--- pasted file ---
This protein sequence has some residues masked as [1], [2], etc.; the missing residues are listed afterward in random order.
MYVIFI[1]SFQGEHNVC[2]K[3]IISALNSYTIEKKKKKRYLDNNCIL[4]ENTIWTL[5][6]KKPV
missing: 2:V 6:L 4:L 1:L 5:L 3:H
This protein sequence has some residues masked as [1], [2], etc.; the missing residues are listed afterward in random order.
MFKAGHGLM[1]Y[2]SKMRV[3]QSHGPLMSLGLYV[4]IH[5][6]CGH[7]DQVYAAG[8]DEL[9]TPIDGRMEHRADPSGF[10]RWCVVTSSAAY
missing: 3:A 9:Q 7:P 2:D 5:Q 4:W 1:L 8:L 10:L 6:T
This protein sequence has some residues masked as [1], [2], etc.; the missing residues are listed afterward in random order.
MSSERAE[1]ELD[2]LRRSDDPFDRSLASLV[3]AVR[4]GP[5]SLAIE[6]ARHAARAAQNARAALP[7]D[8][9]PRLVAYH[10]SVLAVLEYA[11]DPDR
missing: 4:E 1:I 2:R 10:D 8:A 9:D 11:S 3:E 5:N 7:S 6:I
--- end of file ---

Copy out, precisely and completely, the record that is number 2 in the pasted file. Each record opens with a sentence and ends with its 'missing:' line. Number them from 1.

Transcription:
This protein sequence has some residues masked as [1], [2], etc.; the missing residues are listed afterward in random order.
MFKAGHGLM[1]Y[2]SKMRV[3]QSHGPLMSLGLYV[4]IH[5][6]CGH[7]DQVYAAG[8]DEL[9]TPIDGRMEHRADPSGF[10]RWCVVTSSAAY
missing: 3:A 9:Q 7:P 2:D 5:Q 4:W 1:L 8:L 10:L 6:T